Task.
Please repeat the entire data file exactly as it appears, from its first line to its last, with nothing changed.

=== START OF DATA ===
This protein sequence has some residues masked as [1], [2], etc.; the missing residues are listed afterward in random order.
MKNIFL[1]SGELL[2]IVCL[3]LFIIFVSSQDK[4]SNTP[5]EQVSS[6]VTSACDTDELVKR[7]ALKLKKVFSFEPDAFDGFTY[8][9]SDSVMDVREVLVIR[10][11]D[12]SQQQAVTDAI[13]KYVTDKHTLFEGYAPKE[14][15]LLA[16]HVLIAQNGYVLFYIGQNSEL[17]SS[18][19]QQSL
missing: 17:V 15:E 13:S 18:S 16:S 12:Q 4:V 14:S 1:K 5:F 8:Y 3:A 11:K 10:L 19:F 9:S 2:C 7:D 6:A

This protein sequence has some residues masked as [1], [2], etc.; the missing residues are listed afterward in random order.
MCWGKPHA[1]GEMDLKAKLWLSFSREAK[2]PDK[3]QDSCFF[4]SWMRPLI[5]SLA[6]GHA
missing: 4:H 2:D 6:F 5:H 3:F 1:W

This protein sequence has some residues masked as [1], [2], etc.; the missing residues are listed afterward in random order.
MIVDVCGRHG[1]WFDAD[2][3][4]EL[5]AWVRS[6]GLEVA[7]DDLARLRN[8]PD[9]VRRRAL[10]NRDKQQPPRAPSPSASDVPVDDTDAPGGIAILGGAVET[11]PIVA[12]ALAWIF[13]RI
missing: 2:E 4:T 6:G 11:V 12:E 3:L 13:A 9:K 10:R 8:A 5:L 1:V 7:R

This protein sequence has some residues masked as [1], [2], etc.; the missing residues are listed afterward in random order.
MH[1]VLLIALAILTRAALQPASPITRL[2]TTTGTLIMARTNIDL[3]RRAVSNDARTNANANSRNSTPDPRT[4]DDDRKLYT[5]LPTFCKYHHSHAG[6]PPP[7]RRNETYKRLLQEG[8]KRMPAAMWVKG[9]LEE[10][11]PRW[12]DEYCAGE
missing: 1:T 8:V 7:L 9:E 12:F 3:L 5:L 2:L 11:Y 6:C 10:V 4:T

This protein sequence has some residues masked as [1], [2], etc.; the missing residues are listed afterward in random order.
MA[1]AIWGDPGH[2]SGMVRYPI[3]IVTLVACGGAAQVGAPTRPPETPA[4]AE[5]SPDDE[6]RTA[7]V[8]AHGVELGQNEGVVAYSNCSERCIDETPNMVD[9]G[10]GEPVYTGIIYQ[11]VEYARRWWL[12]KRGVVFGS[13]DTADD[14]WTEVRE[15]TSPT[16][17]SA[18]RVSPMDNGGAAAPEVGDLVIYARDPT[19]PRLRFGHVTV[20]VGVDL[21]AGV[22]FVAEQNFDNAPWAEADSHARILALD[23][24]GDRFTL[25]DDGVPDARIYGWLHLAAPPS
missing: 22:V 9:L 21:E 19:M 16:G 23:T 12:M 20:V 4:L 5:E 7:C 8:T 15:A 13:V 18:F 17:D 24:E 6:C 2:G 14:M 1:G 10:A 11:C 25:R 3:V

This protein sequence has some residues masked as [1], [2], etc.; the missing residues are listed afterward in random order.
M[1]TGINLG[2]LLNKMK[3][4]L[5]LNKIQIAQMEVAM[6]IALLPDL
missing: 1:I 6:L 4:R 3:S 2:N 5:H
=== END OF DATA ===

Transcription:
This protein sequence has some residues masked as [1], [2], etc.; the missing residues are listed afterward in random order.
MKNIFL[1]SGELL[2]IVCL[3]LFIIFVSSQDK[4]SNTP[5]EQVSS[6]VTSACDTDELVKR[7]ALKLKKVFSFEPDAFDGFTY[8][9]SDSVMDVREVLVIR[10][11]D[12]SQQQAVTDAI[13]KYVTDKHTLFEGYAPKE[14][15]LLA[16]HVLIAQNGYVLFYIGQNSEL[17]SS[18][19]QQSL
missing: 17:V 15:E 13:S 18:S 16:S 12:Q 4:V 14:S 1:K 5:F 8:Y 3:A 11:K 10:L 19:F 9:S 2:C 7:D 6:A

This protein sequence has some residues masked as [1], [2], etc.; the missing residues are listed afterward in random order.
MCWGKPHA[1]GEMDLKAKLWLSFSREAK[2]PDK[3]QDSCFF[4]SWMRPLI[5]SLA[6]GHA
missing: 4:H 2:D 6:F 5:H 3:F 1:W

This protein sequence has some residues masked as [1], [2], etc.; the missing residues are listed afterward in random order.
MIVDVCGRHG[1]WFDAD[2][3][4]EL[5]AWVRS[6]GLEVA[7]DDLARLRN[8]PD[9]VRRRAL[10]NRDKQQPPRAPSPSASDVPVDDTDAPGGIAILGGAVET[11]PIVA[12]ALAWIF[13]RI
missing: 2:E 4:T 6:G 11:V 12:E 3:L 13:A 9:K 10:R 8:A 5:L 1:V 7:R

This protein sequence has some residues masked as [1], [2], etc.; the missing residues are listed afterward in random order.
MH[1]VLLIALAILTRAALQPASPITRL[2]TTTGTLIMARTNIDL[3]RRAVSNDARTNANANSRNSTPDPRT[4]DDDRKLYT[5]LPTFCKYHHSHAG[6]PPP[7]RRNETYKRLLQEG[8]KRMPAAMWVKG[9]LEE[10][11]PRW[12]DEYCAGE
missing: 1:T 8:V 7:L 9:E 12:F 3:L 5:L 2:L 11:Y 6:C 10:V 4:T

This protein sequence has some residues masked as [1], [2], etc.; the missing residues are listed afterward in random order.
MA[1]AIWGDPGH[2]SGMVRYPI[3]IVTLVACGGAAQVGAPTRPPETPA[4]AE[5]SPDDE[6]RTA[7]V[8]AHGVELGQNEGVVAYSNCSERCIDETPNMVD[9]G[10]GEPVYTGIIYQ[11]VEYARRWWL[12]KRGVVFGS[13]DTADD[14]WTEVRE[15]TSPT[16][17]SA[18]RVSPMDNGGAAAPEVGDLVIYARDPT[19]PRLRFGHVTV[20]VGVDL[21]AGV[22]FVAEQNFDNAPWAEADSHARILALD[23][24]GDRFTL[25]DDGVPDARIYGWLHLAAPPS
missing: 22:V 9:L 21:E 19:M 16:G 23:T 12:M 20:V 4:L 5:E 7:C 8:T 15:A 13:V 18:F 17:D 24:E 6:C 2:G 14:M 1:G 10:A 11:C 25:R 3:V

This protein sequence has some residues masked as [1], [2], etc.; the missing residues are listed afterward in random order.
M[1]TGINLG[2]LLNKMK[3][4]L[5]LNKIQIAQMEVAM[6]IALLPDL
missing: 1:I 6:L 4:R 3:S 2:N 5:H